WordPress WordCamp

After last weekend’s workshops, I felt a swift kick in the pants about my blogging habits. I realized I need to up my game and move from amateur status to pro. I’ve been dabbling and I need to commit.

In the workshop, “Triple Your Post Frequency,” Andraz Tori of Zemanta said blogging is like working out — You need to make it a habit, break a sweat, and sometimes hire a coach.

The workshops opened my eyes to the number and variety of people working with WordPress, our blogging home. A ton of hat-wearing dudes and chicks are using WordPress as a platform to develop websites. (I love the word platform, I always think of the public park district pool and the platform from which I jumped (and others dove) into a cool summer pool.)

The pre-party for WordPress WordCamp speakers and organizers at the Mad Hatter.

My workshop was on the topic of Social Media and Social Movements. When I saw my time slot, 9:30 am, I worried that it was too early to get enough activists to make the workshop lively – as I’d built in time for small-group discussion.

Thankfully, about a dozen bloggers showed up — including Ron Suarez, an Occupy Wall Streeter.and Yangbo Du, a global social media guru.

At the end of my workshop, a bunch of people started trickling in. Cool! Had word gotten out through Twitter how much fun we were having? How awesome my workshop was? No, Frederick Townes, lead techy for Mashable, was speaking in the room after me and people were jockeying for a good seat.

No matter. I’ve committed to posting more regularly. I am going to post on this blog every Sunday and post on MBCoudal My Rules every Friday. And then post on My Beautiful New York and Health and Fitness whenever the spirit moves me.

Because, much as I try, I cannot schedule or legislate my creativity. My muses are wild; they cannot be tamed.

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The School Fundraiser

I was recently at a fundraiser, even though my kids don’t go to that school. I love school auctions. I love the fancy purses, the summer camps, the cabins in the Poconos, the brocade jackets. I can see myself in all of them.

Me and Ang and the centerpiece made of dried fruitUsually, I find myself bidding on the most obscure items. I have bid on the opera lessons for my children – what was I thinking? I paid $100 for something none of my kids wanted.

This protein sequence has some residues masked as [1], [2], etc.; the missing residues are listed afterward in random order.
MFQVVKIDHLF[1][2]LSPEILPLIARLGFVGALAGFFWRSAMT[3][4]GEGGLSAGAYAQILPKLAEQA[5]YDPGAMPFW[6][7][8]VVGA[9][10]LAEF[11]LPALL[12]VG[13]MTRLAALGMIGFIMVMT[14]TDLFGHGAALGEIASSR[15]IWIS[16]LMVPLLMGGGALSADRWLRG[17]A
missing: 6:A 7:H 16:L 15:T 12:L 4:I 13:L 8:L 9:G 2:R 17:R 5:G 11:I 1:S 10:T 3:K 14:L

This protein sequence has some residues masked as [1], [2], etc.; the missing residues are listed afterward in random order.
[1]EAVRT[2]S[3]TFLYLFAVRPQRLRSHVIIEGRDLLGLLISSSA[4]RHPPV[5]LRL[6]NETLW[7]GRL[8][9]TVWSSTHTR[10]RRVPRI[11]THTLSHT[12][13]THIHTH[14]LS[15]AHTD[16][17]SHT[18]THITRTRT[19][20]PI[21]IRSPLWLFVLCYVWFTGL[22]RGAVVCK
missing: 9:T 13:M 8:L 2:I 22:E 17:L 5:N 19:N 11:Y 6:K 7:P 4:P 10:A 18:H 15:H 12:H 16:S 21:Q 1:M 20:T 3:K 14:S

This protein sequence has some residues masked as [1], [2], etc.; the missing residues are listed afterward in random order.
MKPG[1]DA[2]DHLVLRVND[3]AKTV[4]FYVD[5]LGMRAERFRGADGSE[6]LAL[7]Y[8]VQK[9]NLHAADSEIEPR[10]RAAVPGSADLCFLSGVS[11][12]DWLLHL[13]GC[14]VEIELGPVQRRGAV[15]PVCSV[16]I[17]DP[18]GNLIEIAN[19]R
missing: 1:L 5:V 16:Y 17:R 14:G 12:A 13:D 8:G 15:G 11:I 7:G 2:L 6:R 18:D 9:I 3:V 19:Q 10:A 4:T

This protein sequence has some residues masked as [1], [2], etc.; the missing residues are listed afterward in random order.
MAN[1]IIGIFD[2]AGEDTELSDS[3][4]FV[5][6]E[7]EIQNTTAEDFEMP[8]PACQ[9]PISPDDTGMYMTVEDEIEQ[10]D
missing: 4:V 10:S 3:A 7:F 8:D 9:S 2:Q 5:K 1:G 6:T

It is now a running joke. Before I go to the auction, the kids beg, “No opera lessons, please, Mom! Go for the Knicks tickets.” Of course, we never used the opera lessons and I could never bid high enough for the Knicks game. Talk about Lin-sanity!

I root for the underdog, even if my team is in the lead. I feel sorry for the loser. I bet on the longshot. I bid on opera lessons.

I see a trend in fundraising — away from this auction fundraiser and towards a more simple party. We parents are competitive enough already. Why do we have to outbid one another for a psychotherapist’s session or a math tutor? Really?

Couldn’t we all just share a session with the dad who is the shrink or the mom who is the math whiz?

In our present-day culture of Occupy Wall Street and the shift in our workplaces towards more collaborative work styles, there have to be better, friendlier, more cooperatives ways to raise money for our schools.

At my kids’ school now, there is a showcase of the kids’ creative arts. There is no auction. We schmooze and graze, but don’t sit down, like at a wedding. I like that.

These fundraisers are a lot of work and planning. These extravaganzas usually require more delicate and skillful diplomacy than the General Assembly at the United Nations.

So, let’s all thank these hard-working women who make the fundraising benefits happen, (because, yes, the fundraising committee is usually made up of women, except for the bartenders at the fundraisers — they’re usually men.)

While school fundraisers are becoming friendlier, I’m still worried about the the opera lessons? What if no one bids on them?

A Message from Judy Blume

There was a message on Twitter from Judy Blume to me. My breath caught in my throat.

I had been walking on Broadway for 30 minutes, heading to work yesterday morning. I stopped to check my phone. I was super excited to read what she, one of my heroes and the author of Are You There God? It’s Me Margaret, wrote to me.

See, on Monday I’d written to Ms. Blume:

@judyblume we have a mother daughter bookclub in #nyc Could you stop by #uws Sun, June 4? we are reading #Deenie THANKS SO MUCH!

Ms. Blume’s message said, “– love mother/daughter book clubs but won’t be NY then. Say hi to readers for me. Parental expectations-should be interesting.”

So I emailed the “Hi!”  from the great author to the mothers and daughters in our book group. And now I pass on Ms. Blume’s hello to you, blog readers. And rest assured, we will discuss parental expectations — and much more — at our next book group!!!

Happy Reading, everyone! (Here’s my post from our first mother/daughter book club https://gettingmyessayspublished.wordpress.com/2011/03/29/mother-daughter-book-club/. )